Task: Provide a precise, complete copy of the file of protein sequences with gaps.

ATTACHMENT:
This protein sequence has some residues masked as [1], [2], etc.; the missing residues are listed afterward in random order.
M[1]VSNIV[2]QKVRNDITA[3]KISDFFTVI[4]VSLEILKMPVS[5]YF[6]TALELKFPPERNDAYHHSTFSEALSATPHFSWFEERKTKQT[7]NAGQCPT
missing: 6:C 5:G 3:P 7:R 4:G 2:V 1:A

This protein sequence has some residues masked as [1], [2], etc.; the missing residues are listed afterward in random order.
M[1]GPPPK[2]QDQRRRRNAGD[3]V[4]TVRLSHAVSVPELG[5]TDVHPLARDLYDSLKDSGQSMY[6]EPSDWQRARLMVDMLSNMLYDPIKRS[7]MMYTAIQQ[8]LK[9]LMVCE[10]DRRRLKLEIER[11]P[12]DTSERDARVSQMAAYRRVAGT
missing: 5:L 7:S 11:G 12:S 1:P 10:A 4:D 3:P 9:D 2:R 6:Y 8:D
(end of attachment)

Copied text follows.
This protein sequence has some residues masked as [1], [2], etc.; the missing residues are listed afterward in random order.
M[1]VSNIV[2]QKVRNDITA[3]KISDFFTVI[4]VSLEILKMPVS[5]YF[6]TALELKFPPERNDAYHHSTFSEALSATPHFSWFEERKTKQT[7]NAGQCPT
missing: 6:C 5:G 3:P 7:R 4:G 2:V 1:A

This protein sequence has some residues masked as [1], [2], etc.; the missing residues are listed afterward in random order.
M[1]GPPPK[2]QDQRRRRNAGD[3]V[4]TVRLSHAVSVPELG[5]TDVHPLARDLYDSLKDSGQSMY[6]EPSDWQRARLMVDMLSNMLYDPIKRS[7]MMYTAIQQ[8]LK[9]LMVCE[10]DRRRLKLEIER[11]P[12]DTSERDARVSQMAAYRRVAGT
missing: 5:L 7:S 11:G 12:S 1:P 10:A 4:D 3:P 9:D 2:R 6:Y 8:D